Methodology for ENERGY STAR Savings Estimates for Windows

The ENERGY STAR savings estimates for windows are based on energy calculations performed by D+R International using Lawrence Berkeley National Laboratory’s (LBNL) energy use and cost model based on EnergyPlus 9.5 for typical homes in 132 U.S. cities. EnergyPlus is a simulation program used to model home energy consumption using many different features and conditions.

For this analysis, EPA looked at improvements to existing and new homes using a 2006 IECC model home (PDF, 621 KB) from Pacific Northwest National Laboratory (PNNL). The "typical home"[1] is a 2,376 square foot, two-story, single-family house and is assumed to be the default new construction and existing construction assemblies in each location. Additionally, the window area of the home is assumed to be equal to 15 percent of the floor area with windows equally distributed facing all four cardinal directions.

The model home was used to create a profile for each city that considers different heating and foundation types using LBNL’s consolidated heating system and consolidated foundation approaches.

  • The heating approach uses the weighted average of four heating system types:
    • electric resistance
    • gas furnace
    • oil furnace
    • heat pump
  • The foundation approach uses the weighted average of four foundation types:
    • slab
    • crawlspace
    • heated basement
    • unheated basement.

Representative windows were selected from the RESFEN[2] window library. For ENERGY STAR certified windows, types were selected for each city based on the city's ENERGY STAR climate zone. See the table below for default assumptions for the single and double pane clear window performance baselines used to estimate savings. TMY3 weather data was used to model baseline performance.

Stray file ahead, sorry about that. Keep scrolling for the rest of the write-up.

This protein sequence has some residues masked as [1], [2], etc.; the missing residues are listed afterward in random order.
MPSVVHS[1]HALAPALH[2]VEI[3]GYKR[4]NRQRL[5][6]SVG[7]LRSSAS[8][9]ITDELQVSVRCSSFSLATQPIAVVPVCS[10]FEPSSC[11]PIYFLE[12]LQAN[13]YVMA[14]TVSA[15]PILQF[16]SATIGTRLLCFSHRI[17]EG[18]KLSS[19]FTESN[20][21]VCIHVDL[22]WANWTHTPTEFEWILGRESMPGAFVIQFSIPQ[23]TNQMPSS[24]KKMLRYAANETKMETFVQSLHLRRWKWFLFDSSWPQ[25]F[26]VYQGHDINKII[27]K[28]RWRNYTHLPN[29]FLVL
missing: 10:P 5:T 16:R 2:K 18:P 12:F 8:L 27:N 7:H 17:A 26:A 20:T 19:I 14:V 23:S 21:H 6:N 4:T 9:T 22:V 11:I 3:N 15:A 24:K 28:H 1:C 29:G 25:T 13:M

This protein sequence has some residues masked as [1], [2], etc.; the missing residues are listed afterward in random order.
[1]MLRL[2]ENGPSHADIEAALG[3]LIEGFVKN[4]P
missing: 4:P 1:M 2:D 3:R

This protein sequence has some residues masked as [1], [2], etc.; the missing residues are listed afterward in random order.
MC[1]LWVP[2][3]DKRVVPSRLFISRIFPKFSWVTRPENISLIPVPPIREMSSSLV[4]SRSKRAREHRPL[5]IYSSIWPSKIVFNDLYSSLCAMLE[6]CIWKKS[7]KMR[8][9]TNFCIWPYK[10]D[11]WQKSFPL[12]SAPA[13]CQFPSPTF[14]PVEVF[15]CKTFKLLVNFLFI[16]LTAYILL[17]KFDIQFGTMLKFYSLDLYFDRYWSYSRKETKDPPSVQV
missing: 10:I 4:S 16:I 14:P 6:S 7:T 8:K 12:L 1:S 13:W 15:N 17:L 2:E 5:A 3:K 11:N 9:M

Climate Zone Single Pane Clear Window Double Pane Clear Window
Frame Type U-Factor SHGC Frame Type U-Factor SHGC
Northern Wood/Vinyl 0.879 0.64 Wood/Vinyl 0.517 0.579
South-Central Aluminum 1.23 0.735 Wood/Vinyl 0.517 0.57

Savings calculations in all climate zones assume whole-home replacements with ENERGY STAR Version 7.0 windows. Energy usage is on an annual basis per home according to the model home characteristics. Annual heating and cooling savings for each city were calculated by modeling performance improvements of windows meeting the Version 7.0 U-factor and SHGC criteria for each city’s respective climate zone. Climate zone savings estimates represent the average of energy savings and cost savings among the cities in each climate zone. National savings ranges are based on the rounded average savings among homes in modeled cities in the continental U.S. with outliers removed. Each city’s cost savings calculations assume the applicable state’s average natural gas and electricity prices from the Energy Information Administration (EIA). Percentage savings[3] in the City Savings Estimates Spreadsheet (EXCEL, 59 KB) represent the energy cost savings as a proportion of the average consumer’s annual whole-home utility bill.

Actual savings will vary based on local climate conditions, utility rates, and individual home characteristics.


[1] For additional information on the home profile used, reference the data summary available for download in the Final Draft Data Package 1b – Savings Data issued July of 2022.

[2] RESFEN is the standard software program used for calculating the impact of windows on heating and cooling costs for residential new construction or existing housing stock. This software is less robust than EnergyPlus.

[3] Percentage savings are based on a 2018 breakdown of the average consumer’s whole-home utility bill converted to 2022 dollars using a compound interest rate of 4%.